Tuesday, December 20, 2011

So-Called Book of Mormon Anachronisms: Metal Swords Part III

Continuing with the so-called anachronisms critics’ claim are in the book of Mormon (see last several posts), and specifically that of iron and steel swords, one critic wrote:

“Even though ancient Andean people smelted some metals, such as copper, they never smelted iron like they did in the Old World...Metals were used for a variety of tools in the Old World, such as weapons, while in the Americas, metals were used as prestige goods for the wealthy elite."

Such dribble is that of archaeologists and anthropologists who make claims about ancient man that cannot be countered or contested, since no records of any sort exist in the sectarian world to suggest otherwise. The only understanding they have of antiquity is what they find in the ground and, more importantly, how they interpret what they find.

Most archaeology, other than actual ruins such as found in South and Central America, is based upon two basic things: 1) a stubborn and unalterable belief in diffusion, and 2) pottery shards found in the ground.

It is critically important for anyone trying to understand pre-history that the concept of diffusion is clearly understood. Archaeologists use the word "diffusion" to mean the movement of ideas over space and time. Clearly this is not the easiest thing to track archaeologically. Most of the really brilliant human innovations such as agriculture, writing, and government-style were transmitted long distances.

The word also refers to minor cultural characteristics such as pottery styles, and may represent the results of trade networks or population movement, called diaspora—the movement or migration of a group of people, such as those sharing a national or ethnic identity, away from an established or ancestral homeland.

In a nutshell, diffusion is the belief that ALL cultures, people, and groups follow the exact same pattern of development, from hunter-gathers, to agriculture, to city dwellers, etc., and that ideas, accomplishments, and events follow a known and well-understood pattern. Thus, iron could not have been smelted by a hunter-gathered type people, nor even by an agricultural-level people. Naturally, this leads to the understanding that since they do not smelt iron and make steel at that level, any metalwork had to have come much later than a hunter-gatherer or agricultural society.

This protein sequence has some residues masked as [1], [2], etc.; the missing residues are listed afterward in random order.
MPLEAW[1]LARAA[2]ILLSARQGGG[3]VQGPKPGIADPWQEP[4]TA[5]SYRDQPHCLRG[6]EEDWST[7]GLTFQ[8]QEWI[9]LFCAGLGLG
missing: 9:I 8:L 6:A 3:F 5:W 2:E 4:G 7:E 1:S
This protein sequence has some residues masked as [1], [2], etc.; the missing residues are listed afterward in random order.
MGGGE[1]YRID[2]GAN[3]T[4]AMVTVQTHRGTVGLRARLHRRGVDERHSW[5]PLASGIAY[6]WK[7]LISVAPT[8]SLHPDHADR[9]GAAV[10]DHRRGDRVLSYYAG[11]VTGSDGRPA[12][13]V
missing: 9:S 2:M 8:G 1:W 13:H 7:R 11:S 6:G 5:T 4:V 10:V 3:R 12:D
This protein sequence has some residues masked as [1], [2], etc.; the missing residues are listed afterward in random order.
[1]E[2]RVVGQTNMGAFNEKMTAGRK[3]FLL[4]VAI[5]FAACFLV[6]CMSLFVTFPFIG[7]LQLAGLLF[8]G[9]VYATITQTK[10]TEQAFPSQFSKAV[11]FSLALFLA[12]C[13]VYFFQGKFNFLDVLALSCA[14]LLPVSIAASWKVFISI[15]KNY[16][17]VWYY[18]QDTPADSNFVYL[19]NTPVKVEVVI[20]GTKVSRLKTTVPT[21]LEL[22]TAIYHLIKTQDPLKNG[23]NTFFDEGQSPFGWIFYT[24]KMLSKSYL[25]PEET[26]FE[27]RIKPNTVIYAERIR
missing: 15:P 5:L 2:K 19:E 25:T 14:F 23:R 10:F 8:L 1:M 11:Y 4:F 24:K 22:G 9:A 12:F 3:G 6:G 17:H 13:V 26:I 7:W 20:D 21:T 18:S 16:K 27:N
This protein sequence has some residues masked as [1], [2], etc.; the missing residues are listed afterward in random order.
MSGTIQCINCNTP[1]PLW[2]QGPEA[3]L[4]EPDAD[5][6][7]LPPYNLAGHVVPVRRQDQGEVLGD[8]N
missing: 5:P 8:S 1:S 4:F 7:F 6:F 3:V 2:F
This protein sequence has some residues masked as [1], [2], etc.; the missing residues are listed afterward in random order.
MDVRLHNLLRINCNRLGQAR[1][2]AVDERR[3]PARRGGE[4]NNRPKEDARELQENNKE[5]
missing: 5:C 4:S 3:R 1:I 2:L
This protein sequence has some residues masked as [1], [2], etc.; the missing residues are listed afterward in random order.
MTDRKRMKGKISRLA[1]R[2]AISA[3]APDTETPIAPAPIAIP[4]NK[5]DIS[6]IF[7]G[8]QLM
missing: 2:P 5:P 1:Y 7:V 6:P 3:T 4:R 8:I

While this might have been true when applied to Europe and the so-called “Old World,” it is categorically inaccurate and disingenuous to apply it to the Western Hemisphere, which developed entirely different than the Old World. As an example, when the Jaredites first arrived in the Western Hemisphere as its first occupants after the Flood, they brought with them a technology far beyond hunters and gatherers. They left Mesopotamia at a time when their counterparts were building a great Tower, hanging gardens, and a life-style that would spread across the world. They knew how to smelt ore, make iron and steel, build buildings (the constructions of ancient Mesopotamia stands as proof of their abilities), and accomplish far beyond a “new” and “diffused” culture. When the Nephites arrived, they brought with them a much-improved technology of accomplishments that had built a Temple in Jerusalem that was so magnificent its fame spread throughout the known world, a fleet of ships that rivaled any in the world, and smelting achievements as great as known anywhere.

In addition, because artifacts are found in tombs and burial sites more frequently than just laying around in the ground, these are considered what was available in any given era. Thus, the comment that “metals were used as prestige goods for the wealthy elite” is what would be expected in an ancient burial chamber. Only warriors and warrior societies took weapons to their graves—and those, made of iron would have disappeared over the millennia while other artifacts are generally made of material that survives time.

The Nephites, different than the Jaredites and Lamanites, were not a warrior society, but a peaceful, religious and God-fearing culture that, though had its righteous ups and downs, survived as a favored people by the Lord until “the day of grace was passed with them, both temporally and spiritually” (Mormon 2:15) around 345 A.D. Before that time, burials would undoubtedly not contained warrior weapons, and after that time, it is doubtful that much burial took place, for the wars were fierce and moved swiftly across the land (Mormon 5:5).

So because archaeologists have not found iron and steel swords in Central or South America before the coming of the Spaniards, does not mean much at all. It was 3500 years after the Jaredites arrived, and 1800 years after their demise; it was 1800 years after Lehi arrived, and 1000 years after the Nephite demise. Iron simply does not last that long left out in the open or buried loosely in the ground (covered over by nature).

(See the next post, “So-Called Book of Mormon Anachronisms: Metal Swords – Part III,” for the rusting of metals and the evidence of smelting iron into steel in B.C. times in the Western Hemisphere)

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